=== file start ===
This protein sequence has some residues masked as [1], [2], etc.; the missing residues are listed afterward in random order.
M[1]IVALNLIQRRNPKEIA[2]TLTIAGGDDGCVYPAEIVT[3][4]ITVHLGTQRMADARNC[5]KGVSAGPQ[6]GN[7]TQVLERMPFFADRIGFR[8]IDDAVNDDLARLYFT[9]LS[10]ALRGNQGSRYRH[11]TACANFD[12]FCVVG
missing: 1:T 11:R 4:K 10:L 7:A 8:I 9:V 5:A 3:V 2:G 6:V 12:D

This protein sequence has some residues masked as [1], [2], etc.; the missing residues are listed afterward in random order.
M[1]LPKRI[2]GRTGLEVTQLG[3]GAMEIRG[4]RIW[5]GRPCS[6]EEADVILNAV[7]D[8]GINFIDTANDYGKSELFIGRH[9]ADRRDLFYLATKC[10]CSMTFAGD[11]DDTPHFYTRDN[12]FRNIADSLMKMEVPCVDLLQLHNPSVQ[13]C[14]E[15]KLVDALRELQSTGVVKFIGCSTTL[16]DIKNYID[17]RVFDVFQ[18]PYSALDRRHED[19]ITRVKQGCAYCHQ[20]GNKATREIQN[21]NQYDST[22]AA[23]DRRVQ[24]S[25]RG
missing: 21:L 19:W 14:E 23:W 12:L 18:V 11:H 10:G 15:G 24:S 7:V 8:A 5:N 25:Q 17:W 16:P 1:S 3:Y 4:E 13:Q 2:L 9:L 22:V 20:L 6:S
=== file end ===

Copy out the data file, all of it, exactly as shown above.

This protein sequence has some residues masked as [1], [2], etc.; the missing residues are listed afterward in random order.
M[1]IVALNLIQRRNPKEIA[2]TLTIAGGDDGCVYPAEIVT[3][4]ITVHLGTQRMADARNC[5]KGVSAGPQ[6]GN[7]TQVLERMPFFADRIGFR[8]IDDAVNDDLARLYFT[9]LS[10]ALRGNQGSRYRH[11]TACANFD[12]FCVVG
missing: 1:T 11:R 4:K 10:L 7:A 8:I 9:V 5:A 3:V 2:G 6:V 12:D

This protein sequence has some residues masked as [1], [2], etc.; the missing residues are listed afterward in random order.
M[1]LPKRI[2]GRTGLEVTQLG[3]GAMEIRG[4]RIW[5]GRPCS[6]EEADVILNAV[7]D[8]GINFIDTANDYGKSELFIGRH[9]ADRRDLFYLATKC[10]CSMTFAGD[11]DDTPHFYTRDN[12]FRNIADSLMKMEVPCVDLLQLHNPSVQ[13]C[14]E[15]KLVDALRELQSTGVVKFIGCSTTL[16]DIKNYID[17]RVFDVFQ[18]PYSALDRRHED[19]ITRVKQGCAYCHQ[20]GNKATREIQN[21]NQYDST[22]AA[23]DRRVQ[24]S[25]RG
missing: 21:L 19:W 14:E 23:W 12:L 18:V 11:H 10:G 15:G 24:S 7:V 8:A 5:N 25:Q 17:W 16:P 1:S 3:Y 4:E 13:Q 2:L 9:L 22:V 20:L 6:S